Critical to the discussion of trinucleotide repeat disorders is the role of interruptions in the repeat sequence. Interruptions are found in unexpanded alleles for SCA1, SCA2, and Fragile X-Associated Disorders (FXD). In SCA1, CAT trinucleotides, which code for histidine residues, interrupt the polyCAG expansion tract of the ATXN1 gene. In SCA2, the CAG tract is interrupted by an alternative codon for glutamine, CAA. In FXD, a polyarginine disorder, the normal FMR1 (also referred to as FRAXA) gene contains AGG arginine interruptions throughout its CGG arginine repeat tract [9]. This phenomenon is thought to confer stability to the unexpanded alleles [9]. Interruptions throughout the repeat tract of trinucleotide disorders have been shown to play an important role in mediating hairpin formation and protein aggregation.

Interruptions in normal alleles

The repeat configuration of normal SCA1 alleles was first characterized in 1993 [11]. Out of 126 normal SCA1 chromosomes analyzed, 123 contained at least one CAT interruption with 18 CAG repeats in the longest continuous tract. No CAT interruptions were found in any of the 30 expanded SCA1 alleles analyzed [11]. This finding provoked the hypothesis that loss of CAT interruptions in expanded SCA1 alleles predisposes the alleles to further expansion [11].

Three potential repeat configurations were identified as normal SCA1 alleles [11]. The configuration (CAG)nCATCAGCAT(CAG)n accounted for 78% of normal alleles, (CAG)nCAT (CAG)n accounted for 11% and (CAG)nCATCAGCATCAGCAT(CAG)n accounted for 4%. Further study confirmed similar repeat configuration distributions in a Polish population and suggested that pathogenic alleles may generate from a lengthening of the 5′ tract followed by a loss of the CAT interruption [42].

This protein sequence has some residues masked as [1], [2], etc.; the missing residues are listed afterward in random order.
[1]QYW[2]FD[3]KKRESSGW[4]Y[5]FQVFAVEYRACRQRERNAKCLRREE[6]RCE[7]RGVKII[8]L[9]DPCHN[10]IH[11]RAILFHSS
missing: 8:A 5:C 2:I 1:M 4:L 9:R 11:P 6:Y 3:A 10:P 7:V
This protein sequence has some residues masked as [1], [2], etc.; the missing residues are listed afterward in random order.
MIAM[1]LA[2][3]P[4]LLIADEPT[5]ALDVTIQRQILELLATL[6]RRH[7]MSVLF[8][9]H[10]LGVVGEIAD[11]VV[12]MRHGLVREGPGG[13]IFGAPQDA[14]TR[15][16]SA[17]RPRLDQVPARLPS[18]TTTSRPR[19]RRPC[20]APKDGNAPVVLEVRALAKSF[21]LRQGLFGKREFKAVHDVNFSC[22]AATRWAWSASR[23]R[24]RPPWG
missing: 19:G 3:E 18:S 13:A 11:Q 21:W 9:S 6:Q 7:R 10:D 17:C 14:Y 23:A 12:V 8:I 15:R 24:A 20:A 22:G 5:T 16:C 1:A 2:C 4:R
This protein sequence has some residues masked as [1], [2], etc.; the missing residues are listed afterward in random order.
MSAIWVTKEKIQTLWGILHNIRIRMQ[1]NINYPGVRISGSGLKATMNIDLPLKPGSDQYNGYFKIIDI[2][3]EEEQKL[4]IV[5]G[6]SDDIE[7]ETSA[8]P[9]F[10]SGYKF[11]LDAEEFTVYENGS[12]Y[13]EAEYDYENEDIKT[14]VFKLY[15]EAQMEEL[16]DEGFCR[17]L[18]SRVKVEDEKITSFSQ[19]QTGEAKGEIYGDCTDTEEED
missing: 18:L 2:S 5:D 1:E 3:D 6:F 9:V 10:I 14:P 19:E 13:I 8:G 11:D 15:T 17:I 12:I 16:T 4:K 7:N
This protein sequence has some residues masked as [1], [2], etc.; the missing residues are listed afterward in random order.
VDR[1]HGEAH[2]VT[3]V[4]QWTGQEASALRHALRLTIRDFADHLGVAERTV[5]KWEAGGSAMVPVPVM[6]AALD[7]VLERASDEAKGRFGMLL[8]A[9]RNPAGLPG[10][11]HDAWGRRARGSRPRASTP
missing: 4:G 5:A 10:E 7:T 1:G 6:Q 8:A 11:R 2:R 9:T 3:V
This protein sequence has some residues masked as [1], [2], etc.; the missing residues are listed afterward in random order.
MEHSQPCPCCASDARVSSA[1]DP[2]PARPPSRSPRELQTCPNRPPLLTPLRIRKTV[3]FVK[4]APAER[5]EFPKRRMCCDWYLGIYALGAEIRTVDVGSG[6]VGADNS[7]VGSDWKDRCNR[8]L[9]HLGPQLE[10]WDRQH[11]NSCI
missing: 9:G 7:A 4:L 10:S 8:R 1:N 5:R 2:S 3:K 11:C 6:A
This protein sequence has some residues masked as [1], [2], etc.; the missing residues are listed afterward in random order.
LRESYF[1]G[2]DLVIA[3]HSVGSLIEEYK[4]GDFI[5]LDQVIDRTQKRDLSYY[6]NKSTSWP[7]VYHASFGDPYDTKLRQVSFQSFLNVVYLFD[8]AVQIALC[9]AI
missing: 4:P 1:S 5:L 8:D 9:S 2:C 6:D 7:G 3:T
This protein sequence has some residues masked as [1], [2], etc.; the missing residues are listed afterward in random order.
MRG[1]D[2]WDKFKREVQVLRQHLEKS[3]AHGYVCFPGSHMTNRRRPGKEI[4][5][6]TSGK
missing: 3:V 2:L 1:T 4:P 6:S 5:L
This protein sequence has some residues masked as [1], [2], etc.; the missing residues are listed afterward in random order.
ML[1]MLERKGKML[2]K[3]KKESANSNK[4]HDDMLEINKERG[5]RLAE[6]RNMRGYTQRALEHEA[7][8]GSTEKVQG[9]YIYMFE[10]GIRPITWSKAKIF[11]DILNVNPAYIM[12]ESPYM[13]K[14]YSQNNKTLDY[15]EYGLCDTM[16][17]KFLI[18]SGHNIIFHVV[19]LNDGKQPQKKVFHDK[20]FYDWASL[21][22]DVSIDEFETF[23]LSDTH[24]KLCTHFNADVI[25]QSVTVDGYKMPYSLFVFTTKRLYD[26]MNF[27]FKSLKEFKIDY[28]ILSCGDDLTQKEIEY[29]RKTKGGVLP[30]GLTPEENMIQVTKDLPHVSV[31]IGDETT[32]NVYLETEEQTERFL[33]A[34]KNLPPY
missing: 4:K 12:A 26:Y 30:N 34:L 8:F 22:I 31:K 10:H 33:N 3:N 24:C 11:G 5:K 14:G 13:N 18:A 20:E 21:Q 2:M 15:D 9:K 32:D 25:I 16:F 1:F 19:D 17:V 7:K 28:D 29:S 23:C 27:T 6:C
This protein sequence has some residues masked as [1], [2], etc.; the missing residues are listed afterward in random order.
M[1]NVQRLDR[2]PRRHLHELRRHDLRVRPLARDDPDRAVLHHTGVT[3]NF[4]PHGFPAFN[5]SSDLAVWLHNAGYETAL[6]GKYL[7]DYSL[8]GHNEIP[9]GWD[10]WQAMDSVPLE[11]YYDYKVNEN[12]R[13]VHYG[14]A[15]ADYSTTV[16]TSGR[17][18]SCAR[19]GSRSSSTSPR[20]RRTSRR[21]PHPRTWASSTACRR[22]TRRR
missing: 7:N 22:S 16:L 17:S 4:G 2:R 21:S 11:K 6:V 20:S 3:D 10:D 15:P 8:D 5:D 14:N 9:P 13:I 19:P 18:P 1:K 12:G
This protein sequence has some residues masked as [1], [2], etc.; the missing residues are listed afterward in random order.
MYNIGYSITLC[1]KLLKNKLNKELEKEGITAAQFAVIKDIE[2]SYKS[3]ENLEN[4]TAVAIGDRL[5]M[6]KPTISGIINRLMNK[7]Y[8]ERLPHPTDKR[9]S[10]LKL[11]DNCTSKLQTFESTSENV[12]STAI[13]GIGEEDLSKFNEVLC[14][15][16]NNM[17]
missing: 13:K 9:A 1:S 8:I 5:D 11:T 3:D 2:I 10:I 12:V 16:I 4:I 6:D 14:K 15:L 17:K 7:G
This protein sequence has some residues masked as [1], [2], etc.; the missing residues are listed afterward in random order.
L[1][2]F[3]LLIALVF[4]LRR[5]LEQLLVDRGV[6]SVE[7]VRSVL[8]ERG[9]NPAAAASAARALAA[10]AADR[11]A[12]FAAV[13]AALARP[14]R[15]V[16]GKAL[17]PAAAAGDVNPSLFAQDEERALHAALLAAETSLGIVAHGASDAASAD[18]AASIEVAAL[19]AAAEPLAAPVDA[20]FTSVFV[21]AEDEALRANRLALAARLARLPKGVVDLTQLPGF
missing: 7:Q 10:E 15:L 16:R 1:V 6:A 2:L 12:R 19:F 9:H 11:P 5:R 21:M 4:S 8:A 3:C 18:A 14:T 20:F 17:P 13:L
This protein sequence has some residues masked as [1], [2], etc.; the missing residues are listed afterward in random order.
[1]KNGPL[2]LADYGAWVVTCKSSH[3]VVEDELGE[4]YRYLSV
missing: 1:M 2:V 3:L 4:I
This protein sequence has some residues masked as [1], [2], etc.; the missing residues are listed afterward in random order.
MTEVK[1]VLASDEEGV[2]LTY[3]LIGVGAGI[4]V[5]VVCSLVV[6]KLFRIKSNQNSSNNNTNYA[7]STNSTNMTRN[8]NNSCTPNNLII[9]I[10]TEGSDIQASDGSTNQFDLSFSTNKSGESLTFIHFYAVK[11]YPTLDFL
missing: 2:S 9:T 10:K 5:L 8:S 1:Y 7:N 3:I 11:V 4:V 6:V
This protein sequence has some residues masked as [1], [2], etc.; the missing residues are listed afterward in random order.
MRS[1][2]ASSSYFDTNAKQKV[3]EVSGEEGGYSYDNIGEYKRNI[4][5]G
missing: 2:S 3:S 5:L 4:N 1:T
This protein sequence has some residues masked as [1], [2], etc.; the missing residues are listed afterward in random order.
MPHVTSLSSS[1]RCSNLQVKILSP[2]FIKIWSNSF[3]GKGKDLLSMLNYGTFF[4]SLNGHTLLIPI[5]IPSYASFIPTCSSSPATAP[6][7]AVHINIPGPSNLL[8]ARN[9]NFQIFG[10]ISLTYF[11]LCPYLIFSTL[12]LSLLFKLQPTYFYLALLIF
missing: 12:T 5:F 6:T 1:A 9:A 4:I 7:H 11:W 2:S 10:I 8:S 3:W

Analysis of intermediate SCA1 alleles (36–41 repeats) pinpointed the threshold pathogenic length to 39 repeats [7]. Interruptions were always present when the tract contained fewer than 39 CAGs and always absent when the tract contained 41 or more CAGs. Of the five identified alleles containing 39 repeats, one housed a CAT interruption. Disease phenotype only manifested in the individuals containing pure repeat tracts [7]. Moreover, CAT interruptions modulated SCA1 pathogenesis at the threshold level, highlighting the clinical relevance of identifying CAT interruptions during diagnosis [7].

Interruptions in expanded alleles: effect on age of onset